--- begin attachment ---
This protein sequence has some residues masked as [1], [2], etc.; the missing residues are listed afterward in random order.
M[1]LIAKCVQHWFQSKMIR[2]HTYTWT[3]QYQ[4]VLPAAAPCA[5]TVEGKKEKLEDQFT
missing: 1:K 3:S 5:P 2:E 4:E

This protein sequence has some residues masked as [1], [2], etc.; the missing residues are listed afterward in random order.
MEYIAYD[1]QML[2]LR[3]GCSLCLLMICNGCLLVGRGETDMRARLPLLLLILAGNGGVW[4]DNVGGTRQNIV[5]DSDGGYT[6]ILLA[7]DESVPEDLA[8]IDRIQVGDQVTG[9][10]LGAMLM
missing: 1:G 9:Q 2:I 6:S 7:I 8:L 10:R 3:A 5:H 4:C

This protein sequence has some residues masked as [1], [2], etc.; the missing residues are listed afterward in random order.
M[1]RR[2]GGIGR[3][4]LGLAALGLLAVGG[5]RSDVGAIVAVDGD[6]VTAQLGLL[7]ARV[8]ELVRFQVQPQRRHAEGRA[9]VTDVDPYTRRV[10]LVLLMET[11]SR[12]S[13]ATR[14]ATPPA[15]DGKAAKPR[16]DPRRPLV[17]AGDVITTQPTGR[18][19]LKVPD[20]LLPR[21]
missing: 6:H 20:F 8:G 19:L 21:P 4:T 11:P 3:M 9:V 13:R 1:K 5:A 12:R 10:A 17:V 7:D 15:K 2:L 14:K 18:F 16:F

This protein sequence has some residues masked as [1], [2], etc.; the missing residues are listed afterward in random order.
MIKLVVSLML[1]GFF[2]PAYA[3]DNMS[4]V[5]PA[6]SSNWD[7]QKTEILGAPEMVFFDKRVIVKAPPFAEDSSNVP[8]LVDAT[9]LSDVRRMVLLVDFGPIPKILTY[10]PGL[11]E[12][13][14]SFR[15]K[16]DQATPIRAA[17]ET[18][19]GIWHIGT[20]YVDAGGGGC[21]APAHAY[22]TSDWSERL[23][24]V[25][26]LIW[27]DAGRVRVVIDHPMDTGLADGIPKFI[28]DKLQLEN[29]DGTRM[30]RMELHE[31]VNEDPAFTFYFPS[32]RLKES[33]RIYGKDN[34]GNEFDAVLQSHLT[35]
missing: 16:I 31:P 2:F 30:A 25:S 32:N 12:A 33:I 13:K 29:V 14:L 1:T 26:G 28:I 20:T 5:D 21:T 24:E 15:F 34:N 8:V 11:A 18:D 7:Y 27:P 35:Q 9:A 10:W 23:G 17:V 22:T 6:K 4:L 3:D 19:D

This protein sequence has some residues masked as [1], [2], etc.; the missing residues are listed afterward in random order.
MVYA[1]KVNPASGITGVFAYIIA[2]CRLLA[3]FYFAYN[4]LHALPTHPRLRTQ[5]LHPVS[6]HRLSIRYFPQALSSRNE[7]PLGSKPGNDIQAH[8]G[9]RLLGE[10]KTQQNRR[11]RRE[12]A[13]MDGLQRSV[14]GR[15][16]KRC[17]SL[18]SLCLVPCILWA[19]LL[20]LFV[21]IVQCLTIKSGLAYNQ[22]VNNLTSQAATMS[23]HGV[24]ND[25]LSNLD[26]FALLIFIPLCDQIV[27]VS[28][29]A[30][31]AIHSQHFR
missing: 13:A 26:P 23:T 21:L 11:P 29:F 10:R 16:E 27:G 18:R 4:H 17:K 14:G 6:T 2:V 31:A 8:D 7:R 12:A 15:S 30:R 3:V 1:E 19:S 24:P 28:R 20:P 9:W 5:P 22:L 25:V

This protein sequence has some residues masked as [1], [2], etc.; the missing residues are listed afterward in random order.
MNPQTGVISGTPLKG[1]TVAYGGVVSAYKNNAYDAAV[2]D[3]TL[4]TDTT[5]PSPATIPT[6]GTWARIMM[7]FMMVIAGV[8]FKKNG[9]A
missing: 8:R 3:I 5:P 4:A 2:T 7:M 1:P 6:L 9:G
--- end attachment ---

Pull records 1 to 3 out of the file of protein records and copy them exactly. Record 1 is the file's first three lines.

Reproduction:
This protein sequence has some residues masked as [1], [2], etc.; the missing residues are listed afterward in random order.
M[1]LIAKCVQHWFQSKMIR[2]HTYTWT[3]QYQ[4]VLPAAAPCA[5]TVEGKKEKLEDQFT
missing: 1:K 3:S 5:P 2:E 4:E

This protein sequence has some residues masked as [1], [2], etc.; the missing residues are listed afterward in random order.
MEYIAYD[1]QML[2]LR[3]GCSLCLLMICNGCLLVGRGETDMRARLPLLLLILAGNGGVW[4]DNVGGTRQNIV[5]DSDGGYT[6]ILLA[7]DESVPEDLA[8]IDRIQVGDQVTG[9][10]LGAMLM
missing: 1:G 9:Q 2:I 6:S 7:I 8:L 10:R 3:A 5:H 4:C

This protein sequence has some residues masked as [1], [2], etc.; the missing residues are listed afterward in random order.
M[1]RR[2]GGIGR[3][4]LGLAALGLLAVGG[5]RSDVGAIVAVDGD[6]VTAQLGLL[7]ARV[8]ELVRFQVQPQRRHAEGRA[9]VTDVDPYTRRV[10]LVLLMET[11]SR[12]S[13]ATR[14]ATPPA[15]DGKAAKPR[16]DPRRPLV[17]AGDVITTQPTGR[18][19]LKVPD[20]LLPR[21]
missing: 6:H 20:F 8:G 19:L 21:P 4:T 11:P 3:M 9:V 13:R 1:K 5:A 12:R 10:A 17:V 7:D 15:K 2:L 14:K 18:F 16:F